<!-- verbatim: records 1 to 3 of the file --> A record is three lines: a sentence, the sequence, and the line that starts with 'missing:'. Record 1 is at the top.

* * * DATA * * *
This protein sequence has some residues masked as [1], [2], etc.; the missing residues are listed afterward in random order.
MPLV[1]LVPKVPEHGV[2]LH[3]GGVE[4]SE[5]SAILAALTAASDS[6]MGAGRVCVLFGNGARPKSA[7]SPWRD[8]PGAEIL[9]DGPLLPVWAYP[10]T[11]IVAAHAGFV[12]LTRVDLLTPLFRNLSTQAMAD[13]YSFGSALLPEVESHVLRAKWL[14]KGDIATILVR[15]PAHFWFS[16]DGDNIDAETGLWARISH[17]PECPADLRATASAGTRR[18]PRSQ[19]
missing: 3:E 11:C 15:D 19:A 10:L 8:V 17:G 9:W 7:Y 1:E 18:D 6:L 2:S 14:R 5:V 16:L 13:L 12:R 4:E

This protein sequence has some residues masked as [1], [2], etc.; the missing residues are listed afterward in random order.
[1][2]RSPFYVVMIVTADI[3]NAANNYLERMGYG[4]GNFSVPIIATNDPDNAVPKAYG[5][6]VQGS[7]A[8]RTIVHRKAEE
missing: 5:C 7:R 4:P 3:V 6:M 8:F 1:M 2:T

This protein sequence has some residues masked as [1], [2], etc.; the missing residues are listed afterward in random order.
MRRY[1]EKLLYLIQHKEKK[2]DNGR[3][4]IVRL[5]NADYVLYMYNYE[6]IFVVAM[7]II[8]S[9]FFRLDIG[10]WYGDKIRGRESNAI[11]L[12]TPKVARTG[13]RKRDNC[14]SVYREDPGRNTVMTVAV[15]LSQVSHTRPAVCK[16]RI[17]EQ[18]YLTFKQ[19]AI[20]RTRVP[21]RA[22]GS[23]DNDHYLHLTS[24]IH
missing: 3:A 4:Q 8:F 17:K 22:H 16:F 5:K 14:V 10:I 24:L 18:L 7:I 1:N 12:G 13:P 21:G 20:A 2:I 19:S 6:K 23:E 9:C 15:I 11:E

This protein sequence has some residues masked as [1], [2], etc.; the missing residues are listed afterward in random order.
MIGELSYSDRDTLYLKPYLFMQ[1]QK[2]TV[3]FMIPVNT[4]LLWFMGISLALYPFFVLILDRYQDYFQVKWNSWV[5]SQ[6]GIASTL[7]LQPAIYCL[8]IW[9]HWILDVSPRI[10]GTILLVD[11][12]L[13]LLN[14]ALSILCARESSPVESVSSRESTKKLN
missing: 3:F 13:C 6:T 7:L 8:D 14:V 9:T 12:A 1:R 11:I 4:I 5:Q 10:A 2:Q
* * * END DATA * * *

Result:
This protein sequence has some residues masked as [1], [2], etc.; the missing residues are listed afterward in random order.
MPLV[1]LVPKVPEHGV[2]LH[3]GGVE[4]SE[5]SAILAALTAASDS[6]MGAGRVCVLFGNGARPKSA[7]SPWRD[8]PGAEIL[9]DGPLLPVWAYP[10]T[11]IVAAHAGFV[12]LTRVDLLTPLFRNLSTQAMAD[13]YSFGSALLPEVESHVLRAKWL[14]KGDIATILVR[15]PAHFWFS[16]DGDNIDAETGLWARISH[17]PECPADLRATASAGTRR[18]PRSQ[19]
missing: 3:E 11:C 15:D 19:A 10:L 8:V 17:G 9:W 7:Y 1:E 18:D 6:L 2:S 14:R 5:V 16:L 13:L 12:R 4:E

This protein sequence has some residues masked as [1], [2], etc.; the missing residues are listed afterward in random order.
[1][2]RSPFYVVMIVTADI[3]NAANNYLERMGYG[4]GNFSVPIIATNDPDNAVPKAYG[5][6]VQGS[7]A[8]RTIVHRKAEE
missing: 5:C 7:R 4:P 3:V 6:M 8:F 1:M 2:T

This protein sequence has some residues masked as [1], [2], etc.; the missing residues are listed afterward in random order.
MRRY[1]EKLLYLIQHKEKK[2]DNGR[3][4]IVRL[5]NADYVLYMYNYE[6]IFVVAM[7]II[8]S[9]FFRLDIG[10]WYGDKIRGRESNAI[11]L[12]TPKVARTG[13]RKRDNC[14]SVYREDPGRNTVMTVAV[15]LSQVSHTRPAVCK[16]RI[17]EQ[18]YLTFKQ[19]AI[20]RTRVP[21]RA[22]GS[23]DNDHYLHLTS[24]IH
missing: 3:A 4:Q 8:F 17:K 22:H 16:F 5:K 14:V 10:I 24:L 18:L 7:I 1:N 12:G 13:P 21:G 20:A 2:I 19:S 6:K 23:E 9:C 15:I 11:E